Working Hard vs. Always Making Exercise Harder
I want to make something crystal clear before I proceed:
Exercise – I.e., lifting weights in particular – should have a degree of sucktitude attached to it.
No one became a brick shit house in the gym or built an impressive physique without pushing their body to the limits on a consistent basis. I’m often flummoxed by people who, when I post a video of myself or one of my clients doing something badass, will sometimes chime in with something to the effect of “oh, you better be careful. Such and such exercise causes too much stress on the body.”
I can’t help but think to myself: “Um, that’s kinda the point of exercise isn’t it?…
…to stress the body and force it to adapt?”
It’s a narrow-minded and boneheaded take if you ask me.
That being said, I do feel there’s a distinct difference between working hard and (always) striving to make exercise harder.
The former = good. Great, even.
The latter = meh.
Working Hard vs. (Always) Making Exercise Harder
The easiest way for me to explain my train of thought here is to use a real-world example.
I have a client I started working with a few months ago. She’s a trainer herself, actually, and is no stranger to being a gym-rat, getting after it, and satiating her inner-meathead.
She reached out to me because she had been training on her own for several years and was sorta “stuck” in her progress. Namely she wanted someone to audit her technique with the barbell lifts (squat, deadlift, bench) in addition to having someone take over the mental gymnastics that’s often a side-effect of writing your own programs.
I can totally relate (even coaches need coaches).
As is the case with every client I work with there’s always a window where the two parties are kinda feeling each other out and getting the lay of the land. On my end I’m trying to ascertain how I need to temper my coaching style to better fit the personality, ability level, and needs of the client.
On their end there’s undoubtedly an adjustment to Techno Tuesdays or, I don’t know, maybe even coaching with no pants Thursdays.1
This was no different.
One thing that struck me in our initial sessions together was her proclivity to always want to beat her previous workout. Meaning, if she deadlifted “x” weight the week prior and didn’t surpass that number the following week (or at least attempt to) she’d be disappointed.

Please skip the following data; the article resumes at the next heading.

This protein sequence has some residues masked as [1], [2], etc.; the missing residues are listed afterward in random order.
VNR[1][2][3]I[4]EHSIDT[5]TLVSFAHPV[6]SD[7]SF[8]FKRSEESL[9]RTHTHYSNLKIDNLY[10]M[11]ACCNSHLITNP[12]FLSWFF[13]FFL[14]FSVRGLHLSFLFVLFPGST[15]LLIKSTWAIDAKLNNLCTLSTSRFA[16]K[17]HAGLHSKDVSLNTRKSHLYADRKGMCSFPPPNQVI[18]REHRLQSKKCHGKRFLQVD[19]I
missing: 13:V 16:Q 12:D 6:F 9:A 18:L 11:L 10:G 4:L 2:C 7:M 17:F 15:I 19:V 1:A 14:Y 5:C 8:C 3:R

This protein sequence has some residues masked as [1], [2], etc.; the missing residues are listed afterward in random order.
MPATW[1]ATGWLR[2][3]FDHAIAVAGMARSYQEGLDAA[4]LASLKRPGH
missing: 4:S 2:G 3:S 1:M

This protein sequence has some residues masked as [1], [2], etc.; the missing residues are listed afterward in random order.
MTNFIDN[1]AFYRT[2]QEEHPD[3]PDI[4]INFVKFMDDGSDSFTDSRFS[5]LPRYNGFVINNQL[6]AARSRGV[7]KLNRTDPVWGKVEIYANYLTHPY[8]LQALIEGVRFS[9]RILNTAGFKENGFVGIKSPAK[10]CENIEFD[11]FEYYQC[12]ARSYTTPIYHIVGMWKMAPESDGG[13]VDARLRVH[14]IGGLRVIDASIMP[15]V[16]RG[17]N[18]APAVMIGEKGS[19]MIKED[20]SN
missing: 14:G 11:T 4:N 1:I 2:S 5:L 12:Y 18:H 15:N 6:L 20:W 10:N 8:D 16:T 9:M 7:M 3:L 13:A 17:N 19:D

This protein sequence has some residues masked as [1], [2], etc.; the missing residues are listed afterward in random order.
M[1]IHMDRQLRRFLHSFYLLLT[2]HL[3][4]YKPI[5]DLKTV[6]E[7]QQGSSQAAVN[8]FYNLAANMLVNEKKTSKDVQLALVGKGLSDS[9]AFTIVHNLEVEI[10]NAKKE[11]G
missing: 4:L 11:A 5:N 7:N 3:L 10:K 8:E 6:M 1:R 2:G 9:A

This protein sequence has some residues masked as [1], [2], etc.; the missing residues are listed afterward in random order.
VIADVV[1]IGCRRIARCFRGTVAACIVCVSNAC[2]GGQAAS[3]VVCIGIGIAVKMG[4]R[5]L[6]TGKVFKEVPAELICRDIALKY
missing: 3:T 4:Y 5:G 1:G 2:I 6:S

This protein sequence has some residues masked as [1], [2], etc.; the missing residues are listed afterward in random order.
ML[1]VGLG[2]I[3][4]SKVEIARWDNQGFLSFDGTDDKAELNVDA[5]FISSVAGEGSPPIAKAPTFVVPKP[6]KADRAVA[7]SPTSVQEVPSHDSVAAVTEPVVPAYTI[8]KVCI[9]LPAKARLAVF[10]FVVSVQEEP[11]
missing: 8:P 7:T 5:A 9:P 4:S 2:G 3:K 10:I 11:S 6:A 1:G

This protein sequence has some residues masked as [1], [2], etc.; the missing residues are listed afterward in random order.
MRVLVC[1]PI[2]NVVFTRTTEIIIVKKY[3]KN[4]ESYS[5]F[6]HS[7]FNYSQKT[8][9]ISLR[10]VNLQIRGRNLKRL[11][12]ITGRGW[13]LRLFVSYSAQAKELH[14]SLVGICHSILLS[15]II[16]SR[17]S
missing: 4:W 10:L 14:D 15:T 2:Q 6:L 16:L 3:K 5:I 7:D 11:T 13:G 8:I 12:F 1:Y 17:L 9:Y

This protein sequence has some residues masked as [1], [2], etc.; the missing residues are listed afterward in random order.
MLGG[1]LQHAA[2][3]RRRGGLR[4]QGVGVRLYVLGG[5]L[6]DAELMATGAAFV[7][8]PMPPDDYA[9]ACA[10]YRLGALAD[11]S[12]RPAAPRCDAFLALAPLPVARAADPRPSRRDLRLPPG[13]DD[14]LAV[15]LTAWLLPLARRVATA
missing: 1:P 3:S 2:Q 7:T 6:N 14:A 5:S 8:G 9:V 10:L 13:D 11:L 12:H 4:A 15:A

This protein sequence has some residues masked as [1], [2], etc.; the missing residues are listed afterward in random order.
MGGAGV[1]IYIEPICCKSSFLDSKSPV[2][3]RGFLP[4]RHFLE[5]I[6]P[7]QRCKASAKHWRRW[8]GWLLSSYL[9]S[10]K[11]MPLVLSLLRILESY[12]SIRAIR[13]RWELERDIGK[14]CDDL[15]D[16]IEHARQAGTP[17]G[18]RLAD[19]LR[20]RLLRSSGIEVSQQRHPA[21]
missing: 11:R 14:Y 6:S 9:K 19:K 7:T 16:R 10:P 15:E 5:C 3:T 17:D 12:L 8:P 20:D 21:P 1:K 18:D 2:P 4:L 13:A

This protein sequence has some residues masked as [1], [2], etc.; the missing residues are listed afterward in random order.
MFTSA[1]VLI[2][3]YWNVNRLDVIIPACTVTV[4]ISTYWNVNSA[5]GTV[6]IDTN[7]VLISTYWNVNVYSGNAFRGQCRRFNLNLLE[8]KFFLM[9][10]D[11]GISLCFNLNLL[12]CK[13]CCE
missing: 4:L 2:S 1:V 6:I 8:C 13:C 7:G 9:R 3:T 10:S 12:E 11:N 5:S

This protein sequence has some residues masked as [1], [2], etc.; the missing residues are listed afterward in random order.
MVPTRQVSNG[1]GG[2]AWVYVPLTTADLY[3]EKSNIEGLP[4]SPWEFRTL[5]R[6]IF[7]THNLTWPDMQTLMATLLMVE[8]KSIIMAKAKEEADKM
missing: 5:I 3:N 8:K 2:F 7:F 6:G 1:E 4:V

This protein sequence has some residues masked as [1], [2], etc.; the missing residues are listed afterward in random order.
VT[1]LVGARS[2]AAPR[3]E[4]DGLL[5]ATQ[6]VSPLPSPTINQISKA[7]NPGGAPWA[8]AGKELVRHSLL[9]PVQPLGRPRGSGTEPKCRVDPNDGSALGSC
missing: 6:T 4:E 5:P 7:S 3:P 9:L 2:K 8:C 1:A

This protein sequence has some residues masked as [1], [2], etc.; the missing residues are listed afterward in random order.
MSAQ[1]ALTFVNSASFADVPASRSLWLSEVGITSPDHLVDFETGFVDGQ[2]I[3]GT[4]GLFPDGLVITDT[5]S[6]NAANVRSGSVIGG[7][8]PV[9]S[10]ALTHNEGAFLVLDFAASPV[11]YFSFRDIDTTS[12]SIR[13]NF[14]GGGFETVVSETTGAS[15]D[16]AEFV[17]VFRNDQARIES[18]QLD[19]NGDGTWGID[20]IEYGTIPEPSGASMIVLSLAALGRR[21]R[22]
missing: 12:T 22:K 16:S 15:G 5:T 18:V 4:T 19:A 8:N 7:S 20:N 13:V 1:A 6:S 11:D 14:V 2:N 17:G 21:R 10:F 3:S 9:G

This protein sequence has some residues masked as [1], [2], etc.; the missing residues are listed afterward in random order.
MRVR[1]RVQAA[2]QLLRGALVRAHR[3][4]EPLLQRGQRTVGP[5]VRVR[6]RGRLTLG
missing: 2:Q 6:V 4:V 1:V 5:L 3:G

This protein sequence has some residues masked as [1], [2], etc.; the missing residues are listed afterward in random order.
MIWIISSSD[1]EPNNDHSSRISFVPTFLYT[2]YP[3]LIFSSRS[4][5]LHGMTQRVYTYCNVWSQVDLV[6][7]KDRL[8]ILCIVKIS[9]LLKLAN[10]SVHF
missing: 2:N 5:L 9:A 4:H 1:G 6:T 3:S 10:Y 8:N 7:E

Now, in a general sense I LOVE this kind of attitude.
I want people to work hard and to push themselves in the weight-room.
A continual, consistent pattern of progressive overload – gradually doing more and more work over the course of weeks, months, years – is the key to long-term progress & success.
It makes my job infinitely easier when someone “gets” this concept. However, it can also be a double-edged sword.
In the case of my client, I got the impression that she was stuck in the trap of constantly testing her strength rather than building it.
More to the point, she was stuck in the trap of trying to always make exercise harder.
But Tony Didn’t You Just Say You WANT Your Clients to Work Hard?
Yes, I did (and do).
But working hard and always making exercise harder are two different things.
To help ruminate my point further I always recall this idea of “80% Workouts” I picked up from strength coach Paul Carter.
- 10% of the time you will feel like Leonidas leading his Spartan soldiers to battle and crush your workouts.
- 10% of the time you will feel like you spent the night in the Sunken Place and your workouts will crush you.
- 80% of the time you will just show up, get your reps in, and leave.
THAT’s the key.
Those 80% workouts.
The workouts where nothing spectacular happens.
You just exist and do the work.
80% of the time or 8 out of 10 workouts (<— I’m a master in math).
Another way to think about it: You’re still working hard every session, straining, and training with intent…but it’s just not worthy of Instagram.
To that end:
- You can still work hard despite having a poor night’s sleep.
- You can still work hard despite being injured.
- You can still work hard despite having a bad day at work and resisting the urge to throw a stapler into boss’s face.
The point is: Every session (and exercise) doesn’t have to be a ball-breaker or “battle” or leave you with no sensation in the left side of your face in order for you to make progress.
Life gets in the way often and it’s unhelpful to hold ourselves to the impossible standard of breaking personal records every single training session.
It doesn’t always have to be harder.
This is where using other metrics of effort – like Rate of Perceived Exertion or Reps in Reserve – can be useful. For example, lets say you have a client who had a poor night’s sleep the night prior or maybe lost a fist fight to Rambo.
Whatever, they’re in no shape to train at full throttle.2
Instead of hitting that scheduled heavy double with their squats, maybe a better approach would be to have them perform 2-3 sets of squats aiming for 2-3 Reps in Reserve (a concept popularized by strength coach Dr. Mike Israetel).
This way they’re still squatting and hitting a few challenging sets, but not risking injury or further piling on more CNS fatigue that will only continue to accumulate and further derail their training.
Alternatively, you can try this approach (which is something I picked up recently from strength coach Conor Harris):
Week 1: 3×5 @ 70% of 1 Rep Max + one set of as many reps as possible (AMRAP).
- If AMRAP >8 reps, go up 5 lbs next session.
- If AMRAP 6-8 reps, repeat next session.
- If AMRAP <5 reps, go down 5 lbs next session.
This is a healthy compromise because it satisfies my preference of each repetition being (somewhat) fast and crisp, but the AMRAP set also helps satiate the more competitive clients.
It’s a win-win in my book.
“Easy” training is good training.
BUILD strength instead of testing it constantly.